Frodsham Foto folds
A Rogue Valley photo-finishing mainstay since 1980 succumbs to competition from chain stores
After developing 2 million rolls of film for Rogue Valley clients, Frodsham Foto Finishing will close permanently this month.
I can't compete against the Wal-Marts and the Costcos, said owner Joe Frodsham. It's time to just give up.
His Ashland store closed this week, and Frodsham expects to shut the doors to the Bear Creek Plaza store in Medford in the next two weeks.
His 10 employees already have been let go, but Frodsham's children and friends will pitch in until the last day.
We were the first in everything, said Frodsham, whose stores have been a Jackson County fixture since August 1980.
We were the first to do enlargements. We were the first to do one-hour.
The high point for his business was during the late 80s and early 90s, when one-hour photo finishing became popular.
When the discount stores got in the act, that was when things started to erode, he said.
The stores steeply discount their prices and often attract customers who come to Frodsham only when they need something special done with negatives, such as making Christmas cards, he said.
This Christmas customers came in with Costco and Wal-Mart envelopes looking for reprints, said Frodsham.
Through the years, he has tried to keep up with the competition, offering digital processing and installing other high-tech equipment, but to no avail.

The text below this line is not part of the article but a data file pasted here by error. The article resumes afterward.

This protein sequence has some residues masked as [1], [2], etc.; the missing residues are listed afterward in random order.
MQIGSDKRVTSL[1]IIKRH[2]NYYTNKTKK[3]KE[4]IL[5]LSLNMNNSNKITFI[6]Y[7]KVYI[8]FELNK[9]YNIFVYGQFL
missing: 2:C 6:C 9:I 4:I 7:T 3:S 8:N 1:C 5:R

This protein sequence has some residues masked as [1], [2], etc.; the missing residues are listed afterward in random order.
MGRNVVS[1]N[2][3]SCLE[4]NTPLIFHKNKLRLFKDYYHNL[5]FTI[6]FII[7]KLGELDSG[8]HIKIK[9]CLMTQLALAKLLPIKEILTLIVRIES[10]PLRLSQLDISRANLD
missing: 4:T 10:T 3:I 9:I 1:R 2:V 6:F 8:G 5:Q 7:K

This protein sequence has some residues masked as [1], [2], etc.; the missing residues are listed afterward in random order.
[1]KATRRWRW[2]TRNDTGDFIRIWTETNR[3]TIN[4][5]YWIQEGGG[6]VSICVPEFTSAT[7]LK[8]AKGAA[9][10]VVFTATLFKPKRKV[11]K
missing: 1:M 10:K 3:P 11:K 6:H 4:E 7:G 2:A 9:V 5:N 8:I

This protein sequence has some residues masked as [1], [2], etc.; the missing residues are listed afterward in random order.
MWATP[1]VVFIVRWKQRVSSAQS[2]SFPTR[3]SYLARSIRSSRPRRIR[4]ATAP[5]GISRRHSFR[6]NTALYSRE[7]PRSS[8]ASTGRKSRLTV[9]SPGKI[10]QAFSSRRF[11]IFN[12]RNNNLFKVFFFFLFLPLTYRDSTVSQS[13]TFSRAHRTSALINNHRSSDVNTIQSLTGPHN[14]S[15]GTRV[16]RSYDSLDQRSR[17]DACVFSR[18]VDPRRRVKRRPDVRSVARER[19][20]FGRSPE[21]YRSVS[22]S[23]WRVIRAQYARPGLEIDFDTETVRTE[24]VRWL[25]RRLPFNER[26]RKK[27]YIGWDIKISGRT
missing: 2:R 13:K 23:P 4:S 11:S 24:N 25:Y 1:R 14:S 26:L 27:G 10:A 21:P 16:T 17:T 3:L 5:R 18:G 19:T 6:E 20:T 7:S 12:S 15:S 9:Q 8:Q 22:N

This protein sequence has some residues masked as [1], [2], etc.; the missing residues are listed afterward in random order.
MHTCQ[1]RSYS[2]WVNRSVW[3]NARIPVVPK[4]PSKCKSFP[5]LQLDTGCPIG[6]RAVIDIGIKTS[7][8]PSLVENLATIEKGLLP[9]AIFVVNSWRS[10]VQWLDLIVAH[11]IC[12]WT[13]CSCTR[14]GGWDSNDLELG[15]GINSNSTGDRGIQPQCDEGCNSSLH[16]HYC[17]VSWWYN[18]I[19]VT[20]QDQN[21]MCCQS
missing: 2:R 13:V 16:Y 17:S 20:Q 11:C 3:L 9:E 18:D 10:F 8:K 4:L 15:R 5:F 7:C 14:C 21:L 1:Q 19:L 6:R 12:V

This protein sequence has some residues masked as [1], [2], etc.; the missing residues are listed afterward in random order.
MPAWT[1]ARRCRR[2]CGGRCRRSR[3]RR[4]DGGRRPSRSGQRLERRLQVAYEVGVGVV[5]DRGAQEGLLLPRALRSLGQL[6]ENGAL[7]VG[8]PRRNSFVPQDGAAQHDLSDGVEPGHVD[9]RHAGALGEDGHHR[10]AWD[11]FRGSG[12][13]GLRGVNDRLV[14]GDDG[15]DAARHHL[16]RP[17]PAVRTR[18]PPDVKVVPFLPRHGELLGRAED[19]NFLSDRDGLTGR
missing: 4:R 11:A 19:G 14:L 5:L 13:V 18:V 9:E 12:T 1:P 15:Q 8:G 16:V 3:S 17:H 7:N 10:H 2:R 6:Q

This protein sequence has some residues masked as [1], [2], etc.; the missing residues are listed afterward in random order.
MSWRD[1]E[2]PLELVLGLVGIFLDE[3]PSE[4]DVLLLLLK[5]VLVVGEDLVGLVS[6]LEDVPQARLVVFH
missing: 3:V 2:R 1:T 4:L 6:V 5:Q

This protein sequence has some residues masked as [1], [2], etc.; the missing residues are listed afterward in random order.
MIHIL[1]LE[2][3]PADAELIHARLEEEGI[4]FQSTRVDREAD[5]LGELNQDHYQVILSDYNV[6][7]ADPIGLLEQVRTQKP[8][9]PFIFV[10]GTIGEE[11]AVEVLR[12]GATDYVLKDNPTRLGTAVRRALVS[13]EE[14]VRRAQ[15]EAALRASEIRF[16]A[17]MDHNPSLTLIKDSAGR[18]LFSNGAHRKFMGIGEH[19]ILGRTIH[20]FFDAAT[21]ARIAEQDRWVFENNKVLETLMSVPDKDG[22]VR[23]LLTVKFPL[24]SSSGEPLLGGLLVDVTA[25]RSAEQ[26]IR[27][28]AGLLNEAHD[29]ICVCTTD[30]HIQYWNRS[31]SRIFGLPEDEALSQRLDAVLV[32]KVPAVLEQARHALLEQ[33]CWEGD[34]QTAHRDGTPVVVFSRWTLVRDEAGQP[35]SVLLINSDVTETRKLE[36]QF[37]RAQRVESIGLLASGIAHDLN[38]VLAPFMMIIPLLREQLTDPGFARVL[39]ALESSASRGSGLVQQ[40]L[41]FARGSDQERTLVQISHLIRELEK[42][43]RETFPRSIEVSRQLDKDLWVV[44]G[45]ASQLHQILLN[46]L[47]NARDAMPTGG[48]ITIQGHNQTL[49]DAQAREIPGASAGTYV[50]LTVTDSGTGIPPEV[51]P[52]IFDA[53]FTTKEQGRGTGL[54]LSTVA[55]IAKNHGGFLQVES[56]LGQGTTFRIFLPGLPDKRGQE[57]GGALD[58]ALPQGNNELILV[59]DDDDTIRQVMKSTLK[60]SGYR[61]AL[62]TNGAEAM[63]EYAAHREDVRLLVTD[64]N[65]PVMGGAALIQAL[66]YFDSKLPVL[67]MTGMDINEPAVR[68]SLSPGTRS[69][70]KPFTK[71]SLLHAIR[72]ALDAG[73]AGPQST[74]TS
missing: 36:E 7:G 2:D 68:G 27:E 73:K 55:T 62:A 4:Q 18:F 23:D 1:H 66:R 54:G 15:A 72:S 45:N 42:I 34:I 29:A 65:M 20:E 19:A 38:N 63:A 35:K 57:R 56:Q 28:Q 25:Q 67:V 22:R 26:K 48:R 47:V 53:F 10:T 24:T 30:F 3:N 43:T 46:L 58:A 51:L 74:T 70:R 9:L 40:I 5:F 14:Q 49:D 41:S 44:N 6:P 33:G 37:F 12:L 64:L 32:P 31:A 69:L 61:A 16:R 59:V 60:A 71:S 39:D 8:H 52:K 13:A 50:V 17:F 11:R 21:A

We like to provide every service that you can find in a big city, he said.
Digital work had been increasing, but not enough to make up the difference, he said. Volume just kept dropping, Frodsham said.
He remembers back in the early 1970s, when it cost about &
36;6 to process a 36-exposure roll.
Today, despite inflation, stores still charge about &
36;7, he said.
Frodsham, who originally considered Klamath Falls for his photo store, first set up shop at the corner of Fourth and Riverside streets in Medford in 1980.
Later, to promote new enlarging equipment, he took pictures during a Pear Blossom Run, then went back to his shop and made 8-by-10-inch prints.
I put them up on display and people thought they were photos from the previous year, said Frodsham. They couldn't understand how I could print them so fast.
Alex Szentesi, owner of Total Camera and Video in Medford, said stores like Wal-Mart and Costco are taking the lion's share of the photo finishing.
But, he said, One thing they cannot compete with: quality.
Szentesi, who's been in business 26 years, said he uses the same digital machinery as the bigger outfits but gets better results.
Before he got the digital equipment, Szentesi, who once had two locations in the valley, said his business was going downhill. Since then it has tripled, he said.
While some people have printers at home to make copies of photos, Szentesi said many of them find it's cheaper to come to his shop and that they get more durable, better quality prints.
Frodsham said he prided himself on offering the highest quality to customers, but it just didn't translate into enough volume.
After his Medford store closes, Frodsham said, he isn't sure what he'll do next, but he's got four children in college and another set to go to college next year. Frodsham, 53, and his wife, Jill, have six children in all.
It's going to be a tough situation, but we're going to get our kids through college, he vowed.
He plans to continue living in this area and will continue as a member of the Medford School Board.
He said he will miss the customers and running the business he has cultivated over almost 24 years.
Professionals have called us and said, 'Where are we going to go?' said Frodsham.